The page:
An increasing body of research calls attention to that cognitive skills and high IQ (Intelligence Quotient) alone will not guarantee success in life. Rather, skills of emotional intelligence dictate how successful we are.
The good news is that emotional intelligence can be learned – and taught. And it should be - empathy and understanding are critical skills for us to be able to successfully and peacefully share the restricted resources of our planet amongst the soon 8 billion of us. They also create the optimal foundation for learning. Empathy and confidence are fundamental in developing ideas and solutions, in problem-solving, effective communication and avoiding or preventing conflicts.
Promoting empathy through education
The concerning news, on the other hand, is that our modern educational systems seem to fail to promote emotional intelligence. Schools appear to be in need of proper tools.
Teamwork, role-play and a classroom culture of focused listening have been shown to be beneficial for learning empathy skills. In our time of interconnectedness and globalisation, Virtual Reality (VR) experiences can prepare children and youth for diverse encounters and environments, which are also likely to be an integral part of their future life experiences.
Researchers Håkansson and Montgomery have identified four prerequisites for feeling empathy:
- The empathiser understands the target’s situation and emotions.
- The target experiences one or more emotions.
- The empathiser perceives a similarity with his or her own prior experience.
- The empathiser is concerned with the target’s well-being.
Eyeing at this list, it seems like reading textbooks is not quite enough to increase empathy skills. Instead, schools should be able to promote a safe environment for experiencing various emotions and circumstances.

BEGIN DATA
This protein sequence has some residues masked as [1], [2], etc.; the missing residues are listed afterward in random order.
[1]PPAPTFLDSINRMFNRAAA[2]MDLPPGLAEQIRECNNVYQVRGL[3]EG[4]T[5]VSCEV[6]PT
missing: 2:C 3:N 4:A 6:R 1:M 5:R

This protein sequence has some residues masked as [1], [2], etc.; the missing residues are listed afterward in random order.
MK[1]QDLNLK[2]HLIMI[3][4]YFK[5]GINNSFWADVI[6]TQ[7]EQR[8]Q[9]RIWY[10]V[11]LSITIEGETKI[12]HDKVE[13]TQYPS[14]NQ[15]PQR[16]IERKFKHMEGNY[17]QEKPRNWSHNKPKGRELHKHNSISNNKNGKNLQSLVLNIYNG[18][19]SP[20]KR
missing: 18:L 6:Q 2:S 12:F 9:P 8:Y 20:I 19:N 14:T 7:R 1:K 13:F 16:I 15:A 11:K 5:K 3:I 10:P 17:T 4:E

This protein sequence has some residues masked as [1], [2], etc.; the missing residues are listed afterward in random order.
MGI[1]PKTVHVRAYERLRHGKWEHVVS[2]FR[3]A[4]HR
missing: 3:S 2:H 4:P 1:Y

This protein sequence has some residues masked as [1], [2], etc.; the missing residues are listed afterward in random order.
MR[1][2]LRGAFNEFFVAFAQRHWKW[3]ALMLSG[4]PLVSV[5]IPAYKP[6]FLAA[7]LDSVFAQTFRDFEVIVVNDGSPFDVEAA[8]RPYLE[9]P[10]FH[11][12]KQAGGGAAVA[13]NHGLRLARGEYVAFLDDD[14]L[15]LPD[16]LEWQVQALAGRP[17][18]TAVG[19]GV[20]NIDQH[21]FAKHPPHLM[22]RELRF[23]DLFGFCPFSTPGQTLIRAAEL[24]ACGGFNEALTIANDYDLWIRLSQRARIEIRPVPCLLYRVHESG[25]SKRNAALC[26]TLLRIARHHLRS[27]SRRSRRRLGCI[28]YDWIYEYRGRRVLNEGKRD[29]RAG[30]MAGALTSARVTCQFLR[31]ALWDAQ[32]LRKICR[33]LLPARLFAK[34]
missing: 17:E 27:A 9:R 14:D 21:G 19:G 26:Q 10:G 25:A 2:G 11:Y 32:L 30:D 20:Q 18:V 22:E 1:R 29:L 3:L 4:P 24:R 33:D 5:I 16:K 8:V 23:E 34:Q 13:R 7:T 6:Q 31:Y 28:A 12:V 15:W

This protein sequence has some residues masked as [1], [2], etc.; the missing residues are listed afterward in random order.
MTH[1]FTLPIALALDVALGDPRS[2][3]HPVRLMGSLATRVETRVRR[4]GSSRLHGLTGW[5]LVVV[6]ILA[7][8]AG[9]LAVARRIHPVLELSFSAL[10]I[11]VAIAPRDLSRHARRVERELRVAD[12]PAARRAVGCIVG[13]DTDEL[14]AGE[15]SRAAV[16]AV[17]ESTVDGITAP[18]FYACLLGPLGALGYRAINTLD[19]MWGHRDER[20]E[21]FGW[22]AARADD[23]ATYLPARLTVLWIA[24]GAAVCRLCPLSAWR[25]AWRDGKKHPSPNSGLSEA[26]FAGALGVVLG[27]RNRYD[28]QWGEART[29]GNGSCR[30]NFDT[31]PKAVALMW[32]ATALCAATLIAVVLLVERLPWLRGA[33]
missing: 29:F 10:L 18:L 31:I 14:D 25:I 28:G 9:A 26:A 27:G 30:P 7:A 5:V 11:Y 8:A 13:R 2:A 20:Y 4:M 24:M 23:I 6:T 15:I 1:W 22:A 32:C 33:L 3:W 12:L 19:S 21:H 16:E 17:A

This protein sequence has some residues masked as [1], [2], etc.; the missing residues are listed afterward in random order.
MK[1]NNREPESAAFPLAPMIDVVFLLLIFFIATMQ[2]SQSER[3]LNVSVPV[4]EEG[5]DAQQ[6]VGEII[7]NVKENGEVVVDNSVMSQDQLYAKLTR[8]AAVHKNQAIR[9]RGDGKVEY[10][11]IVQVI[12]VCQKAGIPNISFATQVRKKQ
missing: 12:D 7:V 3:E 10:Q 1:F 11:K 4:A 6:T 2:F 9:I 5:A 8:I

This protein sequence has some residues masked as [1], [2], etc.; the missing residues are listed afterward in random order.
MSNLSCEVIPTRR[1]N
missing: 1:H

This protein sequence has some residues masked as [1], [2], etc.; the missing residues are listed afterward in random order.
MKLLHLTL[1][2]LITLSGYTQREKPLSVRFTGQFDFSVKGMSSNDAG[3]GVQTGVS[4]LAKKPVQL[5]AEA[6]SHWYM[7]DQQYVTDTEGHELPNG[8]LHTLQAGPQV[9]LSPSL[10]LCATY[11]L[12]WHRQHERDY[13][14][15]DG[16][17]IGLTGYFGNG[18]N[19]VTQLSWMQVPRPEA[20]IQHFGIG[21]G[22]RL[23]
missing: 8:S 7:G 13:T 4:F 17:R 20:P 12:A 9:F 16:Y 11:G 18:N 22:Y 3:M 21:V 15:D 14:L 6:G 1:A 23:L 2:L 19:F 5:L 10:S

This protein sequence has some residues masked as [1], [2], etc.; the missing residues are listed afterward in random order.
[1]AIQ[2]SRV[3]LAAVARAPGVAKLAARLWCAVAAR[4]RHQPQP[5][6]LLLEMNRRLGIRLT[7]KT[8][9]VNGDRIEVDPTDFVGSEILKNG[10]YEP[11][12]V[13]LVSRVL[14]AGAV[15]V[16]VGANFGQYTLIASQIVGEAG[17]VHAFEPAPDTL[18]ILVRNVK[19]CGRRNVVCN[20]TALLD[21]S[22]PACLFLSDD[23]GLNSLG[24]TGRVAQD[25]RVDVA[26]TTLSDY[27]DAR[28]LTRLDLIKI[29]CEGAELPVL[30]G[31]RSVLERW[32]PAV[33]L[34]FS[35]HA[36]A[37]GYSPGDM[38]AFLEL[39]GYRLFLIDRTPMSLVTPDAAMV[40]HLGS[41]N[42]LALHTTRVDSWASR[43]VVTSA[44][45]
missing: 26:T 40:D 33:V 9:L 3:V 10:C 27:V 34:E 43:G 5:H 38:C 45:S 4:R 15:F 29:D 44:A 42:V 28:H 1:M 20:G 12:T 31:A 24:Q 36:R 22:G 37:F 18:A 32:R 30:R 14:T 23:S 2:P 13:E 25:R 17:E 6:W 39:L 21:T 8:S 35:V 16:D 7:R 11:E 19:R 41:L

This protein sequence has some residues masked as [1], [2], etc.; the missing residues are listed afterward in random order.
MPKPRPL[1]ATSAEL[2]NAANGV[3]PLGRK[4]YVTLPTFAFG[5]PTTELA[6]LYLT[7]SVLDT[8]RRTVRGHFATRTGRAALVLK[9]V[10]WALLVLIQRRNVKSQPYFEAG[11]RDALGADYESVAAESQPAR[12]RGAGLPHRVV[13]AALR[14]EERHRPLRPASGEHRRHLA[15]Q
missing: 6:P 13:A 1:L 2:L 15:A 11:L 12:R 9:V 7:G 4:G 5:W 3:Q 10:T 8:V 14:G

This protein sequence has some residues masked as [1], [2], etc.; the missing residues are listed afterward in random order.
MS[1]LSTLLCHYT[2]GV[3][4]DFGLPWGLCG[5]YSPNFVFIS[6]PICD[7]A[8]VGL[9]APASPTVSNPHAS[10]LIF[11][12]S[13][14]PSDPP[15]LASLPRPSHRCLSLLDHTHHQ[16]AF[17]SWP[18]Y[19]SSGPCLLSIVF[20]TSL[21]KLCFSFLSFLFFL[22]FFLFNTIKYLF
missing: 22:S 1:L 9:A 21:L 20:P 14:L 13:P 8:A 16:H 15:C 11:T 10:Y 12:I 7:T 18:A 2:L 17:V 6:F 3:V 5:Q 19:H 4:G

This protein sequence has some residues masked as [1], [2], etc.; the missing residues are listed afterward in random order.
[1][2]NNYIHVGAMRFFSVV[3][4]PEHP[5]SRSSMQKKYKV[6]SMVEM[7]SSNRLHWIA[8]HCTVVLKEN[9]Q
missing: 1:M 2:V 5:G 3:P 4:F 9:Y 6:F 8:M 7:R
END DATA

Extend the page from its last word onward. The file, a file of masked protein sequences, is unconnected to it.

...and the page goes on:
Virtual reality in building understanding
VR immersion is a powerful gateway into other peoples’ thinking and life situations. Quoting the fascinating Project empathy,
“Empathy forges a path forward for us, even when we disagree with another's behaviour or beliefs. -- Unlike traditional media, VR is an empathy machine and allows us to feel for a moment what it’s like to walk a mile in someone else’s shoes.”
Creating impact through virtual reality
In this way, empathy can help close the gap between “us” and “them”. Research supports this assumption; VR can have a deep effect on behaviour. Experiments include whether seeing an elderly avatar of oneself prompts one to save more money for retirement. It does. And whether watching the world through the eyes of a colour-blind person makes the observer more willing to help them, as opposed to just imagining the experience. Again, yes.
We do not need technology to feel empathy, fortunately, but the possibilities are exciting. If we could better learn to understand the different people near and far, change towards a friendlier world would seem inevitable.
The writer is a teacher, teacher-educator, educational content designer and EdTech psychology geek.
1 Ioannidou, F. and Konstantikaki, V. (2008). Empathy and emotional intelligence: What is it really about? International Journal of Caring Sciences, 1(3):118–123.
2 Goleman. D. and Cherniss, C. (2001). The Emotional Intelligence in the Workplace. Jossey-Bass.
3 Håkansson, J., and Montgomery, H. (in press). Empathy as an interpersonal phenomenon. Journal of Social and Personal Relationships.